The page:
C-130J customers now include Australia, Britain, Canada, Denmark, India, Israel, Iraq, Italy, Kuwait, Norway, Oman, Qatar, Saudi Arabia, South Korea, Tunisia, and the United States. American C-130J purchases are taking place under both annual budgets and supplemental wartime funding, in order to replace tactical transport and special forces fleets that are flying old aircraft and in dire need of major repairs. This DID FOCUS Article describes the C-130J, examines the bottleneck issue, covers global developments for the C-130J program, and looks at present and emerging competitors.
Latest updates[?]: Boeing won a $1 billion modification for the Apache AH-64E full-rate production. Bids were solicited via the internet with one received. Work will be performed in Mesa, Arizona, with an estimated completion date of December 31, 2027. The Apache attack helicopter is a combat proven aircraft manufactured by American aerospace and defence company Boeing for the US Armed Forces.
AH-64 in Afghanistan
The AH-64 Apache will remain the US Army’s primary armed helicopter for several more decades, thanks to the collapse of the RAH-66 Comanche program, and the retirement sans replacement of the US Army’s Armed Reconnaissance Helicopter (ARH). Apaches also serve with a number of American allies, some of whom have already expressed interest in upgrading or expanding their fleets.
The AH-64E Guardian Block III (AB3) is the helicopter’s next big step forward. It incorporates 26 key new-technology insertions that cover flight performance, maintenance costs, sensors & electronics, and even the ability to control UAVs as part of manned-unmanned teaming (MUT). In July 2006, Boeing and U.S. Army officials signed the initial development contract for Block III upgrades to the current and future Apache fleet, via a virtual signing ceremony. By November 2011, the 1st production helicopter had been delivered. So… how many helicopters will be modified under the AH-64 Block III program, what do these modifications include, how is the program structured, and what has been happening since that 2006 award? The short answer is: a lot, including export interest and sales.
Some nations have aircraft carriers. The USA has super-carriers. The French Charles De Gaulle Class nuclear carriers displace about 43,000t. India’s new Vikramaditya/ Admiral Gorshkov Class will have a similar displacement. The future British CVF Queen Elizabeth Class and related French PA2 Project are expected to displace about 65,000t, while the British Invincible Class carriers that participated in the Falklands War weigh in at just 22,000t. Invincible actually compares well to Italy’s excellent new Cavour Class (27,000t), and Spain’s Principe de Asturias Class (17,000t). The USA’s Nimitz Class and CVN-21 Gerald R. Ford Class, in contrast, fall in the 90,000+ tonne range. Hence their unofficial designation: “super-carriers”. Just one of these ships packs a more potent air force than many nations.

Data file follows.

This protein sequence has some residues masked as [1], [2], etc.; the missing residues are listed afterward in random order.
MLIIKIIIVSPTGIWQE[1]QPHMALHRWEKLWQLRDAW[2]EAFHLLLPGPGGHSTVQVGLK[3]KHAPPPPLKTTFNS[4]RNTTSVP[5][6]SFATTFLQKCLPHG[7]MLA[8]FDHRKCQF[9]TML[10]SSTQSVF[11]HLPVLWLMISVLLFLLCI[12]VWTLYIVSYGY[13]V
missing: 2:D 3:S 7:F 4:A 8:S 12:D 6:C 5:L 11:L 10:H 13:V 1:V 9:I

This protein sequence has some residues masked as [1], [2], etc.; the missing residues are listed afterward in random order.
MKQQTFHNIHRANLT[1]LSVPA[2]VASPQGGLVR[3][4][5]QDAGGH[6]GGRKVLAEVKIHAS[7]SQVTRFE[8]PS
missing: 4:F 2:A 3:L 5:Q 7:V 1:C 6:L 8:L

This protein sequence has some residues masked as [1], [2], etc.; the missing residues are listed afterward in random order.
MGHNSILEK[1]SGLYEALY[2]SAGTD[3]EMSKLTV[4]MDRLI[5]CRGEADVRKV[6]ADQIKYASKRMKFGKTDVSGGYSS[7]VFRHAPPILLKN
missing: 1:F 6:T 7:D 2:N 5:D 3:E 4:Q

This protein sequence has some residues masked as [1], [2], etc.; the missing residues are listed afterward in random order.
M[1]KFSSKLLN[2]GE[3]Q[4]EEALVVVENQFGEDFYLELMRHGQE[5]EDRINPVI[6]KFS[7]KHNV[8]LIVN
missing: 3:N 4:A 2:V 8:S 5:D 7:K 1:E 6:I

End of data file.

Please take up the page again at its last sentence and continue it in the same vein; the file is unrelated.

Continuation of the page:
Nimitz Class cutaway
As the successor to the 102,000 ton Nimitz Class super-carriers, the CVN-21 program aimed to increase aircraft sortie generation rates by 20%, increase survivability to better handle future threats, require fewer sailors, and have depot maintenance requirements that could support an increase of up to 25% in operational availability. The combination of a new design nuclear propulsion plant and an improved electric plant are expected to provide 2-3 times the electrical generation capacity of previous carriers, which in turn enables systems like an Electromagnetic Aircraft Launching System (EMALS, replacing steam-driven catapults), Advanced Arresting Gear, and integrated combat electronics that will leverage advances in open systems architecture. Other CVN-21 features include an enhanced flight deck, improved weapons handling and aircraft servicing efficiency, and a flexible island arrangement allowing for future technology insertion. This graphic points out many of the key improvements.
DID’s CVN-21 FOCUS Article offers a detailed look at a number of the program’s key innovations, as well as a list of relevant contract awards and events.
LPD-17 San Antonio class amphibious assault support vessels are just entering service with the US Navy, and 11 ships of this class are eventually slated to replace up to 41 previous ships. Much like their smaller predecessors, their mission is to embark, transport, land, and support elements of a US Marine Corps Landing Force. The difference is found in these ships’ size, their cost, and the capabilities and technologies used to perform those missions. Among other additions, this new ship is designed to operate the Marines’ new MV-22 Osprey tilt-rotor aircraft, alongside the standard well decks for hovercraft and amphibious armored personnel carriers.